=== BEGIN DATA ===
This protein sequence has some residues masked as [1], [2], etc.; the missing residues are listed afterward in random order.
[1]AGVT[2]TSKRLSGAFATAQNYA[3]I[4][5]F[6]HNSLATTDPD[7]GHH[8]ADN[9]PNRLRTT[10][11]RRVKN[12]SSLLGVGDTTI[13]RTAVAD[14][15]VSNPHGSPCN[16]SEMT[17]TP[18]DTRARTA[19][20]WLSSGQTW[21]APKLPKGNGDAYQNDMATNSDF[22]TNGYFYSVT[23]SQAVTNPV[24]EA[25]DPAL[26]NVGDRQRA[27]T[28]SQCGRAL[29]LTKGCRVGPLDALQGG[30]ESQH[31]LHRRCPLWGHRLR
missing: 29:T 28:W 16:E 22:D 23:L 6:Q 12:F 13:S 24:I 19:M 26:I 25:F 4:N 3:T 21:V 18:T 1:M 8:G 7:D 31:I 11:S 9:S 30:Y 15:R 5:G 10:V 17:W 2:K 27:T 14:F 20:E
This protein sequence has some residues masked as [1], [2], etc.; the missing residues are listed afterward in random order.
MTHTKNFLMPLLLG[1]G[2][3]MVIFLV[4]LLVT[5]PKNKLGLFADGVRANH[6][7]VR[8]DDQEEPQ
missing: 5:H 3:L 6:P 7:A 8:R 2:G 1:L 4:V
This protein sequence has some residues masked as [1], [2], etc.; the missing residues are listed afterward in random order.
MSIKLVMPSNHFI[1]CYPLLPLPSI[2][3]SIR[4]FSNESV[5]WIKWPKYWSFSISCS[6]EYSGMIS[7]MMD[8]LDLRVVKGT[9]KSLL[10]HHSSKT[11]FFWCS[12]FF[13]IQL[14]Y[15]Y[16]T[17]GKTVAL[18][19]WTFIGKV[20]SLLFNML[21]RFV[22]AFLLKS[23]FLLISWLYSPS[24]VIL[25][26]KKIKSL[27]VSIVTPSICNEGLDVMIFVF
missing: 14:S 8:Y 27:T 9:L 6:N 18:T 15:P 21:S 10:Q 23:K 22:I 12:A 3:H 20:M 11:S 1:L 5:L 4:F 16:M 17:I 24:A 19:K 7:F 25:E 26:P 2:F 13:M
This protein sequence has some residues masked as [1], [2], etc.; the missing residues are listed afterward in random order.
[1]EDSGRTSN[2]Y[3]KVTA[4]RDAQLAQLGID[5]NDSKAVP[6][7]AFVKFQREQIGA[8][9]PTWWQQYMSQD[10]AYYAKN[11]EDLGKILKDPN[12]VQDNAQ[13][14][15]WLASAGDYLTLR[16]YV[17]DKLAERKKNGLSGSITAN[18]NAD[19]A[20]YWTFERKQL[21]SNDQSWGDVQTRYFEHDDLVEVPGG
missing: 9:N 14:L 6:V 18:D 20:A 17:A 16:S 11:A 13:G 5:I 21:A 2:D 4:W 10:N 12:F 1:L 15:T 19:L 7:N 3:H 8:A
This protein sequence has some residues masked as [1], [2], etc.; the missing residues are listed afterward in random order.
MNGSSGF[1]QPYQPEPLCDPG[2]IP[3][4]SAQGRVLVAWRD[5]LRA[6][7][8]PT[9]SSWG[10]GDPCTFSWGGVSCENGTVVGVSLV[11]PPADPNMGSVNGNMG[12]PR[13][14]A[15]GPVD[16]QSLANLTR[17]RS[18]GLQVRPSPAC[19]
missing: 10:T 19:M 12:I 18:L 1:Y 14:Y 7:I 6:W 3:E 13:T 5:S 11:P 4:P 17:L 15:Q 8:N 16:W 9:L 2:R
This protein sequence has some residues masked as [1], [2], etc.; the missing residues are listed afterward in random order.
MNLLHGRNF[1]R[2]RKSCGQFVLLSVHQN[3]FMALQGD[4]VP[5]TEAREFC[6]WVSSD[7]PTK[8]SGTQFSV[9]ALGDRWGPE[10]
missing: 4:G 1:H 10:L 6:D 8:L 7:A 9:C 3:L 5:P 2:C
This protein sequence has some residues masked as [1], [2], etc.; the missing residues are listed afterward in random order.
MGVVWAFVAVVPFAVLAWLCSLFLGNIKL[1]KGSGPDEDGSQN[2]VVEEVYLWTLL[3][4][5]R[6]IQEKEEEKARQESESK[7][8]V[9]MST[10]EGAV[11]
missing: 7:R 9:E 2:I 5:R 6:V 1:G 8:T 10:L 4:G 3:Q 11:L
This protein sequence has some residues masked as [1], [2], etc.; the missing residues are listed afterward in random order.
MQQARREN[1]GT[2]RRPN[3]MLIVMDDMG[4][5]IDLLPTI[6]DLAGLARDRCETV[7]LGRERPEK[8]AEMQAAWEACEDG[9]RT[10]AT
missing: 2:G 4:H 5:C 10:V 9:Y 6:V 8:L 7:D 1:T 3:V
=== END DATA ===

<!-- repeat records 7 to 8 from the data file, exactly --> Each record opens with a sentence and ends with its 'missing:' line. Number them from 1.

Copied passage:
This protein sequence has some residues masked as [1], [2], etc.; the missing residues are listed afterward in random order.
MGVVWAFVAVVPFAVLAWLCSLFLGNIKL[1]KGSGPDEDGSQN[2]VVEEVYLWTLL[3][4][5]R[6]IQEKEEEKARQESESK[7][8]V[9]MST[10]EGAV[11]
missing: 7:R 9:E 2:I 5:R 6:V 1:G 8:T 10:L 4:G 3:Q 11:L
This protein sequence has some residues masked as [1], [2], etc.; the missing residues are listed afterward in random order.
MQQARREN[1]GT[2]RRPN[3]MLIVMDDMG[4][5]IDLLPTI[6]DLAGLARDRCETV[7]LGRERPEK[8]AEMQAAWEACEDG[9]RT[10]AT
missing: 2:G 4:H 5:C 10:V 9:Y 6:V 8:L 7:D 1:T 3:V